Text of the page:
To be truly independent from your local power grid and still have the capability of generating electricity during a disaster, you would need a stand-alone photovoltaic (solar panel) system with or without a battery backup. The basic concept is that the solar panels are directly connected (direct-coupled system) to a Direct Current (DC) load. This means that when the sun is shining you are generating electricity and can directly power devices once converted from DC to Alternating Current (AC).Typically households operate using Alternating Current. You can of course purchase appliances that operate on DC such as appliances found in recreational vehicles/campers and so forth. You can use the solar panels in conjunction with a diesel generator and wind turbines for nighttime use and during cloudy days. Once the sun goes down the panels stop generating electricity and there is no storage capabilities.
Stand-alone systems can however, incorporate storage batteries. Batteries are useful because the demand from the load does not always equal the solar panel capacity thus, a battery pack would pick up the slack so to speak. Batteries are also needed to supply start up surge to certain appliances where direct coupling could not provide the needed surge to start a refrigerator or air conditioning unit for example.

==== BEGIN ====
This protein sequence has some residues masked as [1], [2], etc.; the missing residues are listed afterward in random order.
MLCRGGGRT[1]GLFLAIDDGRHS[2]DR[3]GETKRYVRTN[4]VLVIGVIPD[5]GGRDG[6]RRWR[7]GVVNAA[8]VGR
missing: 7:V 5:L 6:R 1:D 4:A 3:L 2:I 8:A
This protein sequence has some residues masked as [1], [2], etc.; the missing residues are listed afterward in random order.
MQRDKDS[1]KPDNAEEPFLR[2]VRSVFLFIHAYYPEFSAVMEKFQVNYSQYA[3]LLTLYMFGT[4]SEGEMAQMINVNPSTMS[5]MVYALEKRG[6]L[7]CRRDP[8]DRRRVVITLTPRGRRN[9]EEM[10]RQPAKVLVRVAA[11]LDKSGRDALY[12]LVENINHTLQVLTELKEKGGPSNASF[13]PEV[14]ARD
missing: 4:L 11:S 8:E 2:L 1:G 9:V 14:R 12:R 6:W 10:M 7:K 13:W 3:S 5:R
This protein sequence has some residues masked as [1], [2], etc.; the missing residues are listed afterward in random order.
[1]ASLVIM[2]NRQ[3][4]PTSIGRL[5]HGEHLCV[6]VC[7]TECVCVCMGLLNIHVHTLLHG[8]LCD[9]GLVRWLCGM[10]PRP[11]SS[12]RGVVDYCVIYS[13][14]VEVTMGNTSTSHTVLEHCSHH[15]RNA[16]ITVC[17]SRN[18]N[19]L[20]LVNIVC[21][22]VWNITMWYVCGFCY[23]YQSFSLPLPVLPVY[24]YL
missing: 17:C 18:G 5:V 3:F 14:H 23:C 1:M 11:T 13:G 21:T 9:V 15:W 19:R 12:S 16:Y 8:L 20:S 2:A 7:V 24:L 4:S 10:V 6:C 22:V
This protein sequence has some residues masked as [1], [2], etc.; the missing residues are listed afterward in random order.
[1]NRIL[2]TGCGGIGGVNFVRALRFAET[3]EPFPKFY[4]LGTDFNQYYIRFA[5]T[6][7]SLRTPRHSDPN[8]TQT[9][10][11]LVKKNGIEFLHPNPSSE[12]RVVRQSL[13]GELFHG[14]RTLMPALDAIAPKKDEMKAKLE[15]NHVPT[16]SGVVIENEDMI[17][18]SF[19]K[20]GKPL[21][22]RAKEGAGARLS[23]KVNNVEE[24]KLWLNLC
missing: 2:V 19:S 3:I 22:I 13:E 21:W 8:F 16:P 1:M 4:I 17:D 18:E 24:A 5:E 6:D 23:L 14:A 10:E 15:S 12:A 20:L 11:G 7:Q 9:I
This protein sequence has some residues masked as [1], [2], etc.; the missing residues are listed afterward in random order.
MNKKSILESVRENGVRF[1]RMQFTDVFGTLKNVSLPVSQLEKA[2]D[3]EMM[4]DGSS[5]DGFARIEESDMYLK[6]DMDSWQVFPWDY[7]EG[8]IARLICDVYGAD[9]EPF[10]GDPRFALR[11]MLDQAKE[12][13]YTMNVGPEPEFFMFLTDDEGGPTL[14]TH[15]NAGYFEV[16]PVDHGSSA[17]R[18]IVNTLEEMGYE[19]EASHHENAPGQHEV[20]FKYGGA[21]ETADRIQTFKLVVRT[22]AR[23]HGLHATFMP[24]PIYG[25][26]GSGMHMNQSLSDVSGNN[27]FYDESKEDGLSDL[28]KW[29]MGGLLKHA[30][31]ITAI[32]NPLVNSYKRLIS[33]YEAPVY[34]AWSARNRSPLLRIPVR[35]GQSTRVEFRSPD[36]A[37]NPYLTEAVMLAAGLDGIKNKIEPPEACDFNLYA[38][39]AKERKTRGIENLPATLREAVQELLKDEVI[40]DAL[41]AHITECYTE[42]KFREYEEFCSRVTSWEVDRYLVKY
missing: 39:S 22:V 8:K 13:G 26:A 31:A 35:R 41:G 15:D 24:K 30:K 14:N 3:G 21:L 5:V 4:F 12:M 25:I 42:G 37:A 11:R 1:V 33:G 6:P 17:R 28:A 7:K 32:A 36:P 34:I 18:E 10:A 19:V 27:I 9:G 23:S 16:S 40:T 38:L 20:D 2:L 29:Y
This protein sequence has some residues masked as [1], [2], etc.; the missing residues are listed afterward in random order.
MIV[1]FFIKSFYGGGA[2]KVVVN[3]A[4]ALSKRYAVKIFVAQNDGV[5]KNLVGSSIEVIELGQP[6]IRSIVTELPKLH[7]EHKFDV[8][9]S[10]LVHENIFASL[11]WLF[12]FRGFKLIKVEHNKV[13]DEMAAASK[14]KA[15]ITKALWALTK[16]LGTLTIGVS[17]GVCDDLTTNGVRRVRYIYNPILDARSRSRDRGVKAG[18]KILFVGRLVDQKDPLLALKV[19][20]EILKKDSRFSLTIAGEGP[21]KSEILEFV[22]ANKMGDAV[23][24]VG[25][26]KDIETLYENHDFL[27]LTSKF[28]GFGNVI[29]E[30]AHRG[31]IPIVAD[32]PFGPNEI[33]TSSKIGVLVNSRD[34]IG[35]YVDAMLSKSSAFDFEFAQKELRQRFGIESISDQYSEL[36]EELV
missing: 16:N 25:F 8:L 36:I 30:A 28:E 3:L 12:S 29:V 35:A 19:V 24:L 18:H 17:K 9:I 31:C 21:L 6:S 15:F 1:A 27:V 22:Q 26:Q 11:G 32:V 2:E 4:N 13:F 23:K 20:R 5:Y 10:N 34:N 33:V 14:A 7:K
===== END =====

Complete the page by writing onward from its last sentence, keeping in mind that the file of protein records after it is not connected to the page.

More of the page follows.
Grid-connected solar systems are the most common because any excess electricity generated is fed back to the power grid, and in most cases, you would be given credit for the excess to use at night or on days without sunshine. Obviously grid-connected systems require an operational power grid.
To determine the number of panels needed you would need to study your current electric bill to determine the number of daily watts used. You will also need to determine the hours of peak sunlight daily.
Divide the total watts used daily by the hours of peak sunlight daily. The figure arrived at is the number of watts you need to generate each hour. Each solar panel will produce a certain number of watts per hour depending on its size. For example, if you need to generate 500 watts per hour you would need at least five 100-watt panels. Keep in mind you can add panels later on to meet a growing demand.
For great DIY solar help visit www.earth4energy.com
Check back next week for part 2
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